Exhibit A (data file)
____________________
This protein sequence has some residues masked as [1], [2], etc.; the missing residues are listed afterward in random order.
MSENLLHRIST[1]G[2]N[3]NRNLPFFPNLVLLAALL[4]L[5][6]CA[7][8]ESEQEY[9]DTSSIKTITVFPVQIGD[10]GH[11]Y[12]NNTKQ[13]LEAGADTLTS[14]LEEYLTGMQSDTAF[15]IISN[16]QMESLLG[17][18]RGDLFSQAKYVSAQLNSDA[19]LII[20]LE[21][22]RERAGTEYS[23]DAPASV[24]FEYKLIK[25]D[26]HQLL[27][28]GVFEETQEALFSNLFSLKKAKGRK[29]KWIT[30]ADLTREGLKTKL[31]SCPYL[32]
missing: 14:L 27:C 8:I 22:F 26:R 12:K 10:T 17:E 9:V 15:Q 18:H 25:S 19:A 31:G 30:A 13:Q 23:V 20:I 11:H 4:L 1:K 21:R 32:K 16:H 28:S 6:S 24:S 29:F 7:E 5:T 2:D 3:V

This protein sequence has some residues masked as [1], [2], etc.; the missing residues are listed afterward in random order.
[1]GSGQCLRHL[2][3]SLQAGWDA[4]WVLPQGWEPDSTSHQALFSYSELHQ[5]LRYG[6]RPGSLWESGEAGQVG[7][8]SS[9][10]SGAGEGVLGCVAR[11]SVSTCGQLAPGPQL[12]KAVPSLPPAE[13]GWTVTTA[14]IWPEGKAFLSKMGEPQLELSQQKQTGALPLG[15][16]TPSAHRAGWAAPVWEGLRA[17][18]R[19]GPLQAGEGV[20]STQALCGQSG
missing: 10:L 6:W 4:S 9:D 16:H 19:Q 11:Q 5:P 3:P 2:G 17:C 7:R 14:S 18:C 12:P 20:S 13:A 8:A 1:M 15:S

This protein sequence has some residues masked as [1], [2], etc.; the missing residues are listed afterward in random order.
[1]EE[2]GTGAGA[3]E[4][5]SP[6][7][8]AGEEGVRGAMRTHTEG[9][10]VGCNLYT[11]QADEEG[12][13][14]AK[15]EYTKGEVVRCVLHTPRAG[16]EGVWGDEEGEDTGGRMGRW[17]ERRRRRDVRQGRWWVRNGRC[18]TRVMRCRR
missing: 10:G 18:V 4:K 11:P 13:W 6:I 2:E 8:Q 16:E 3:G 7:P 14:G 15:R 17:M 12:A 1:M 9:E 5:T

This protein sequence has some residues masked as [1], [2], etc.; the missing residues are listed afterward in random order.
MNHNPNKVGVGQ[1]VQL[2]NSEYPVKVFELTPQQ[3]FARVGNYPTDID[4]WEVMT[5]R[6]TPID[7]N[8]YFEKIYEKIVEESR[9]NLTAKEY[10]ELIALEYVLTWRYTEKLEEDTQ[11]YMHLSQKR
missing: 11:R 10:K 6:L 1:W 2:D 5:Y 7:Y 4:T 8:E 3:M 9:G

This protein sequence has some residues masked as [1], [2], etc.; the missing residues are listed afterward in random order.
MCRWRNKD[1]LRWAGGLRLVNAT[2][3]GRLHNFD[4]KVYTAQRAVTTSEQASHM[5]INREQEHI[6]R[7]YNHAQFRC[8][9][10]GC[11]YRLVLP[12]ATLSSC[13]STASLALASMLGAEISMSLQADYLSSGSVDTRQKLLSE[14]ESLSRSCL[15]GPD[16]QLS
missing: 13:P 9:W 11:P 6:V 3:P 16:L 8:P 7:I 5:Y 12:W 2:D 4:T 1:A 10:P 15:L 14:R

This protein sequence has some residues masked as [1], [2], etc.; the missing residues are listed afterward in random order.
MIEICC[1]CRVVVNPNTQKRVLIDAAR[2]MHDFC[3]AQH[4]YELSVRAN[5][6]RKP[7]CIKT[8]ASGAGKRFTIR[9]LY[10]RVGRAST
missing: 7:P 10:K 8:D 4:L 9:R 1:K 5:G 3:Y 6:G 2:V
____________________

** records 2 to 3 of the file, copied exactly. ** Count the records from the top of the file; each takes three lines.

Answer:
This protein sequence has some residues masked as [1], [2], etc.; the missing residues are listed afterward in random order.
[1]GSGQCLRHL[2][3]SLQAGWDA[4]WVLPQGWEPDSTSHQALFSYSELHQ[5]LRYG[6]RPGSLWESGEAGQVG[7][8]SS[9][10]SGAGEGVLGCVAR[11]SVSTCGQLAPGPQL[12]KAVPSLPPAE[13]GWTVTTA[14]IWPEGKAFLSKMGEPQLELSQQKQTGALPLG[15][16]TPSAHRAGWAAPVWEGLRA[17][18]R[19]GPLQAGEGV[20]STQALCGQSG
missing: 10:L 6:W 4:S 9:D 16:H 19:Q 11:Q 5:P 3:P 2:G 17:C 7:R 14:S 18:C 12:P 20:S 13:A 8:A 1:M 15:S

This protein sequence has some residues masked as [1], [2], etc.; the missing residues are listed afterward in random order.
[1]EE[2]GTGAGA[3]E[4][5]SP[6][7][8]AGEEGVRGAMRTHTEG[9][10]VGCNLYT[11]QADEEG[12][13][14]AK[15]EYTKGEVVRCVLHTPRAG[16]EGVWGDEEGEDTGGRMGRW[17]ERRRRRDVRQGRWWVRNGRC[18]TRVMRCRR
missing: 10:G 18:V 4:K 11:P 13:W 6:I 2:E 8:Q 16:E 3:G 7:P 14:G 15:R 17:M 12:A 1:M 9:E 5:T